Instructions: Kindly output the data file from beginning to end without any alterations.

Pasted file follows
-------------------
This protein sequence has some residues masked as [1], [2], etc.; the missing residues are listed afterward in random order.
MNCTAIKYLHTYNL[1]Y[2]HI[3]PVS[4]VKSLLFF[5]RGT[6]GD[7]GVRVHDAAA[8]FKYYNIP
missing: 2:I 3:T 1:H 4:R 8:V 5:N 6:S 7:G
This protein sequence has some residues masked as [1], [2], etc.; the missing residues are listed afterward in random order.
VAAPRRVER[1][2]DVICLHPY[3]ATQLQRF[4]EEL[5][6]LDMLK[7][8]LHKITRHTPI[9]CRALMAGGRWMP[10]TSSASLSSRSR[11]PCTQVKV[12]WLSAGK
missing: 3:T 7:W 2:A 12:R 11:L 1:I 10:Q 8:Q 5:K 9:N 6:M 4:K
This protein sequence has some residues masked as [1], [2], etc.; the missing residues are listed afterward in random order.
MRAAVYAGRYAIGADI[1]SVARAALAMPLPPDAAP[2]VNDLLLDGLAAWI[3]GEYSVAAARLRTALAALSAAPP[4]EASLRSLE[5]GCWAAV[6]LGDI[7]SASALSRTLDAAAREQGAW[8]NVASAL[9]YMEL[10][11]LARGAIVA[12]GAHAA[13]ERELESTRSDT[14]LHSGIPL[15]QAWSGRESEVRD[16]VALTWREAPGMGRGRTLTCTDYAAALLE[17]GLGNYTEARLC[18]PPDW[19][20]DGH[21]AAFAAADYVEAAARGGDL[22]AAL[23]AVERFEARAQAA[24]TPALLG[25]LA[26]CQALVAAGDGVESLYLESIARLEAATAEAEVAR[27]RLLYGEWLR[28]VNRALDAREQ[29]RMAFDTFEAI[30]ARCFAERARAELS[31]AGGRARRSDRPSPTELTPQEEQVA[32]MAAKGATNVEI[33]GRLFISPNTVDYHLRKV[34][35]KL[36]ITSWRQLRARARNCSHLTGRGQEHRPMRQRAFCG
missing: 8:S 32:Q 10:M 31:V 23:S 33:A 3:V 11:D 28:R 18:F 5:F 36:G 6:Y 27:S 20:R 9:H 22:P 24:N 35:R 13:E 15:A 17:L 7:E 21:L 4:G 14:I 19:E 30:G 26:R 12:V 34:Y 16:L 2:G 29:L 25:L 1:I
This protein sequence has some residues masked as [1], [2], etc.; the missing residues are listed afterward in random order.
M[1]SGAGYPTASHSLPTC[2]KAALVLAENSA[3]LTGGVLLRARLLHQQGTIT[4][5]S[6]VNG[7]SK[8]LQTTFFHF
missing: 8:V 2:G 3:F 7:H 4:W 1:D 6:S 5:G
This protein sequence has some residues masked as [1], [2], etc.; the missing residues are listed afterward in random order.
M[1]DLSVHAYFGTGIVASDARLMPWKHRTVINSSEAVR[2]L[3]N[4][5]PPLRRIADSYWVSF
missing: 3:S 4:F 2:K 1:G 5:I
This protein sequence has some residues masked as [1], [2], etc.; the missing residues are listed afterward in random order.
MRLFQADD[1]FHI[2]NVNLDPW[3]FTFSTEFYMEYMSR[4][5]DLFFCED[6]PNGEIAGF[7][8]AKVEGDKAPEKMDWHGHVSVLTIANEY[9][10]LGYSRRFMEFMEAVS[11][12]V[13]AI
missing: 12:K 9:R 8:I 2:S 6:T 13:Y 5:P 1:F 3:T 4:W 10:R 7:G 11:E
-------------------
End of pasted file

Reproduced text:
This protein sequence has some residues masked as [1], [2], etc.; the missing residues are listed afterward in random order.
MNCTAIKYLHTYNL[1]Y[2]HI[3]PVS[4]VKSLLFF[5]RGT[6]GD[7]GVRVHDAAA[8]FKYYNIP
missing: 2:I 3:T 1:H 4:R 8:V 5:N 6:S 7:G
This protein sequence has some residues masked as [1], [2], etc.; the missing residues are listed afterward in random order.
VAAPRRVER[1][2]DVICLHPY[3]ATQLQRF[4]EEL[5][6]LDMLK[7][8]LHKITRHTPI[9]CRALMAGGRWMP[10]TSSASLSSRSR[11]PCTQVKV[12]WLSAGK
missing: 3:T 7:W 2:A 12:R 11:L 1:I 10:Q 8:Q 5:K 9:N 6:M 4:K
This protein sequence has some residues masked as [1], [2], etc.; the missing residues are listed afterward in random order.
MRAAVYAGRYAIGADI[1]SVARAALAMPLPPDAAP[2]VNDLLLDGLAAWI[3]GEYSVAAARLRTALAALSAAPP[4]EASLRSLE[5]GCWAAV[6]LGDI[7]SASALSRTLDAAAREQGAW[8]NVASAL[9]YMEL[10][11]LARGAIVA[12]GAHAA[13]ERELESTRSDT[14]LHSGIPL[15]QAWSGRESEVRD[16]VALTWREAPGMGRGRTLTCTDYAAALLE[17]GLGNYTEARLC[18]PPDW[19][20]DGH[21]AAFAAADYVEAAARGGDL[22]AAL[23]AVERFEARAQAA[24]TPALLG[25]LA[26]CQALVAAGDGVESLYLESIARLEAATAEAEVAR[27]RLLYGEWLR[28]VNRALDAREQ[29]RMAFDTFEAI[30]ARCFAERARAELS[31]AGGRARRSDRPSPTELTPQEEQVA[32]MAAKGATNVEI[33]GRLFISPNTVDYHLRKV[34][35]KL[36]ITSWRQLRARARNCSHLTGRGQEHRPMRQRAFCG
missing: 8:S 32:Q 10:M 31:V 23:S 33:A 3:V 11:D 28:R 18:F 5:F 36:G 6:Y 27:S 20:R 9:H 22:P 24:N 35:R 13:E 15:A 17:L 7:E 21:L 4:G 14:I 19:E 30:G 26:R 12:V 34:Y 16:L 2:G 29:L 25:L 1:I
This protein sequence has some residues masked as [1], [2], etc.; the missing residues are listed afterward in random order.
M[1]SGAGYPTASHSLPTC[2]KAALVLAENSA[3]LTGGVLLRARLLHQQGTIT[4][5]S[6]VNG[7]SK[8]LQTTFFHF
missing: 8:V 2:G 3:F 7:H 4:W 1:D 6:S 5:G
This protein sequence has some residues masked as [1], [2], etc.; the missing residues are listed afterward in random order.
M[1]DLSVHAYFGTGIVASDARLMPWKHRTVINSSEAVR[2]L[3]N[4][5]PPLRRIADSYWVSF
missing: 3:S 4:F 2:K 1:G 5:I
This protein sequence has some residues masked as [1], [2], etc.; the missing residues are listed afterward in random order.
MRLFQADD[1]FHI[2]NVNLDPW[3]FTFSTEFYMEYMSR[4][5]DLFFCED[6]PNGEIAGF[7][8]AKVEGDKAPEKMDWHGHVSVLTIANEY[9][10]LGYSRRFMEFMEAVS[11][12]V[13]AI
missing: 12:K 9:R 8:I 2:S 6:T 13:Y 5:P 1:F 3:T 4:W 10:R 7:G 11:E